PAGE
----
AT&T to Pay TV Viewers: Switch to DirecTV, or Suffer the Consequences

How does a combined pay TV behemoth – the largest on Planet Earth – migrate customers from a service it wants to shut down to another with higher profit margins? Are customers offered a steep discount to make the switch? Rolled over when their existing contract expires? Maybe convinced of the superiority of the new service?

Not if you are AT&T. The old Ma Bell has employed a different, more cynical strategy – by forcing U-verse customers into programming “blackouts” of their favorite local TV stations and then directing irate customers to switch to AT&T’s own DirecTV.

Since its acquisition of DirecTV in 2015, AT&T has begun the process of phasing out its U-verse offerings and pushing subscribers to sign up for the DirecTV satellite TV service. Rather than convince U-verse customers that DirecTV is a superior service – a dubious proposition, to say the least – AT&T is instead manufacturing retransmission consent disputes to deprive viewers of their favorite local broadcast TV stations.

By engaging in hardball retrans negotiations and refusing to pay market rates, AT&T can all but guarantee an impasse with a broadcaster that leaves U-verse subscribers without local programming. Customers who want their local broadcast TV must change pay-TV providers and AT&T can divert them to DirecTV, which pays lower content costs than U-verse and is therefore more profitable.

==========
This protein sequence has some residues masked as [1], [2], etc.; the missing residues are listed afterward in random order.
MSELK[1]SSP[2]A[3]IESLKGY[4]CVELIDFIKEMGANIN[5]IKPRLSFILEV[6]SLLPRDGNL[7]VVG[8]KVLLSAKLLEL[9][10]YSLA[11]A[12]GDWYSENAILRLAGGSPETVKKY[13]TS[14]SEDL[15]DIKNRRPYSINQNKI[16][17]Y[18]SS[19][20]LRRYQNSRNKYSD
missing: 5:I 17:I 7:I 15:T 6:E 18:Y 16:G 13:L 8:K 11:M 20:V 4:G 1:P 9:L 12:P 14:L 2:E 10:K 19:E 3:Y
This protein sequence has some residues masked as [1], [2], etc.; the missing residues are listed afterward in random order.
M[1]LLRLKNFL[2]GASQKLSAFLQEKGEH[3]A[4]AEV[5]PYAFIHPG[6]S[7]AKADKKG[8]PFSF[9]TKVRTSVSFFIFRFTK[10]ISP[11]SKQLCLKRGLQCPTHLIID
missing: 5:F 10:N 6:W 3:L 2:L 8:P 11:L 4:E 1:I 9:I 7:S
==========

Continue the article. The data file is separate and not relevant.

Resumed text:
Of course, once subscribers are locked into a contract with DirecTV, they might be in for an unfortunate surprise.

DirecTV just settled a lawsuit filed by the Federal Trade Commission that accused the company of deceptive advertising practices. It seems DirecTV was luring subscribers with a discounted 12-month promotional rate while failing to disclose it required a two-year contract. Hidden in the fine print? That customers could owe up to $45 more a month in the second year of the contract. Even worse – the contract forced customers who canceled their subscription to fork over up to $480 in early termination fees.

If you do the math, AT&T’s “force customers to switch to DirecTV” strategy becomes apparent. Since the beginning of last year, AT&T has forced five retrans disruptions involving its U-verse service. Yet, prior to buying DirecTV, it had never reached an impasse with a broadcaster.